As if the situation in Ohio weren't bad enough, there's more. A 1995 Ohio law, which requires a disclosure of past names for candidates who have undergone name changes in the last five years, has been used to disqualify Democrat Ohio House District 50 hopeful Vanessa Joy because she did not disclose her dead name “on petitions for her election.” At first glance, this might not seem as vicious an attack on trans political candidates in the state given the age of the law. However, Alyssa Steinsiek from Assigned Media couldn’t “find any evidence that an Ohioan political candidate has had to disclose a marital name change on their ballot petition.” What’s more, this rule is so little-known, that Joy wasn’t even aware of it until she was disqualified. She told Ohio Capital Journal: “Something that is that important should have been on the instructions…It should have been on the petition.” As such, it appears that Joy’s disqualification is targeted.
Ohio also has a new bathroom bill on the table. OhioHB 183 “would require K-12 schools and colleges to mandate students could only use the bathroom or locker room that matches their sex assigned at birth. It would also prohibit schools from allowing students to share overnight accommodations with the opposite sex.” Who asked for this?
One of the bill’s sponsors, Rep. Beth Lear, compared gender-dysphoria to thinking you’re an animal. She stated: “If I had a child who thought he was a bird, am I going to take them to a doctor who tells me the best thing to do is to let him explore being a bird and oh by the way, there’s a five-story building next door, why don’t you jump off and see if you can fly…There are ridiculous things that we are doing and allowing.” (Ohio Capital Journal)
🏳️🌈 Some good ol’ Gen Z activism: Also from Assigned Media, EIC Evan Urquhart sat down with Cam Ogden, founder of Trans Allies of Ohio, who is on the ground in the state fighting bills like HB 86. (Note: this interview is from Jan 3rd, so it comes before the announcement of more widespread restrictions).
🏳️🌈 For our Ohioan readers and allies, here’s a comprehensive list of Ohio lawmakers’ voting records on LGBTQ+-related bills. (The Buckeye Flame)
LGBTQ+ Ohioans are understandably devastated over these recent events. I was able to connect with Briden Schueren, a queer trans artist, activist, and business owner living in Columbus, Ohio, about his perspective on these legislative developments.
*This interview has been edited and condensed.
🏳️🌈 OptOut: Tell me a bit more about yourself.
🏳️🌈 Schueren: My name is Briden Schueren. I go by he/they pronouns. I’ve lived in Columbus, Ohio, for the better part of my life, but I’m originally from Erie, Pennsylvania. I run a gallery/studio and am a fine artist myself. I’m a partner in an embroidery company, Mr. Seams. I work at a costume place building mascots. I also started Columbus Trans Pride, an organization for the trans/nonbinary community, where we put on a march in celebration of the trans/nonbinary community, to create awareness about the trans/nonbinary community. We also partner with TransOhio and T Talks to put together Trans Day of Remembrance and other trans-focused events.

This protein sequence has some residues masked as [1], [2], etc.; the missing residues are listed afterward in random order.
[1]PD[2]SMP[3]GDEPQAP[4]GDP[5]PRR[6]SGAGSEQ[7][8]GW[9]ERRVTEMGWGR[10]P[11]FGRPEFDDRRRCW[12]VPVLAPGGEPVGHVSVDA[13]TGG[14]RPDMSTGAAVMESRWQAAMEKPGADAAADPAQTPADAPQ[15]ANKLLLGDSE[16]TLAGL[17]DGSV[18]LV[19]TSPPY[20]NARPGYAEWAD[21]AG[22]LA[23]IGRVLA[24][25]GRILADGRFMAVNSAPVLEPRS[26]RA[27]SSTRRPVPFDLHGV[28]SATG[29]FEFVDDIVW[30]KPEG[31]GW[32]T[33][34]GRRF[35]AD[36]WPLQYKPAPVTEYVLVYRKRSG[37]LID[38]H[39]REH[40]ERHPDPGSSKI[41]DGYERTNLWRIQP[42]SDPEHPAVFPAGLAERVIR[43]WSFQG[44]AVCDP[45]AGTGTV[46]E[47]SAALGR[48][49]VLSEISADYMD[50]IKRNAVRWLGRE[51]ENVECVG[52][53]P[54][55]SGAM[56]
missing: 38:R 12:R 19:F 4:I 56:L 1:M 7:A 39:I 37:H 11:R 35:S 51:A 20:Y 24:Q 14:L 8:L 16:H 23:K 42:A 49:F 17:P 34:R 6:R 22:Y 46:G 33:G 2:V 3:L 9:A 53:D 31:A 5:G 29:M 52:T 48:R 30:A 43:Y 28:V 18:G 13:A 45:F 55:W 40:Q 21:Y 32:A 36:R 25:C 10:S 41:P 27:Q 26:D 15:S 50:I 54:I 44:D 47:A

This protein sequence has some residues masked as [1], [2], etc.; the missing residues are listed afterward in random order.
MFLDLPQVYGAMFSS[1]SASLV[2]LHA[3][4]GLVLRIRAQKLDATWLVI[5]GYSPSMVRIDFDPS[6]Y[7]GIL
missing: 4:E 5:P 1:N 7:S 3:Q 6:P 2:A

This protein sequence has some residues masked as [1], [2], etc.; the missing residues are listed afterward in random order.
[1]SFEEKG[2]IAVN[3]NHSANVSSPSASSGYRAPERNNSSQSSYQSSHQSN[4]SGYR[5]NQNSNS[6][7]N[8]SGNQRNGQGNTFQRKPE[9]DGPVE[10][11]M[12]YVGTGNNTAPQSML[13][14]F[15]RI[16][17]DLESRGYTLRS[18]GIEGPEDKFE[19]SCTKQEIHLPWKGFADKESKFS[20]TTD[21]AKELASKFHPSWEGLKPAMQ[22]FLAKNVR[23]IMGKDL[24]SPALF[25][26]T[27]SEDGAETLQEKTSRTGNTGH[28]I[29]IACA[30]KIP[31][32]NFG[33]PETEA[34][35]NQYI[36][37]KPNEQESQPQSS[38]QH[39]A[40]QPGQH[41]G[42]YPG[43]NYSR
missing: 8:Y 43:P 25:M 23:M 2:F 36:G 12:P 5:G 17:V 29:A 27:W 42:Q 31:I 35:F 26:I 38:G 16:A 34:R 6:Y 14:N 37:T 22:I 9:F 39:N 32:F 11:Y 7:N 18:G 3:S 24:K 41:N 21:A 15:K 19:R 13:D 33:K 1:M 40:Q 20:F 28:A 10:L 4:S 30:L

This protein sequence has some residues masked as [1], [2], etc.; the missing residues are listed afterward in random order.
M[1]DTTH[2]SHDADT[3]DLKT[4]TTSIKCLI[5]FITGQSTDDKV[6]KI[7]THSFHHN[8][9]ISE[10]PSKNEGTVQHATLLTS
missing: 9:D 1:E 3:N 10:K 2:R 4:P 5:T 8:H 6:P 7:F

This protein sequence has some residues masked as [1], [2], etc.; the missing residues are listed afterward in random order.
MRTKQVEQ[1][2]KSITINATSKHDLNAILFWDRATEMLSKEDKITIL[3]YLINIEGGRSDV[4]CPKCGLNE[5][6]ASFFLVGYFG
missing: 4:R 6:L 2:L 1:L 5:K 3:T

🏳️🌈 OptOut: So you’re not busy at all.
🏳️🌈 Schueren: [laughs] Yeah. I try to do a lot of community activism. I just love the community and I don't know how to stop sometimes, but because I feel like the queer community has struggled–especially our generation. We struggled to have community, so what’s constantly on my mind is to create those spaces for the newer generations, so they have a community ready to welcome them.
🏳️🌈 OptOut: Being on the ground with the LGBTQ+ community, do you feel that the actions of lawmakers represent the majority view in Ohio?
🏳️🌈 Schueren: I feel like they have their own agenda, and they don't care to listen to anybody that is actually crying and screaming out, “Please listen.” Sometimes it feels like we're screaming into the void. It's like a political scheme trying to distract us from what they're really trying to do. But then, they're getting away with potentially passing these bills that are causing true harm. I tell people it feels like we’re going back to when I first started to transition in 2007.
🏳️🌈 OptOut: Bring us back there. What has your experience as a trans person been like in the Ohio healthcare system?
🏳️🌈 Schueren: Doctors didn't really know what to do for trans people, how to help them, or even how to get testosterone. I was also seeing a therapist that was trying to do conversion therapy on me. All of that led me to find testosterone off the black market, which is very dangerous. I didn't know what I was doing. I was being told how much to inject myself with by some random person. And I actually sustained an injury injecting myself, which caused my leg to fully go numb for a week. I couldn’t walk. It was very scary. Now, I can see a caring physician with a knowledgeable team, but that’s not the case at every facility. You have to search. It can’t be understated how dangerous these laws are. They're not completely taking away the ability to have people transition and get the hormones they need. They're taking away the safety of it. Because people are still going to transition if they like it or not.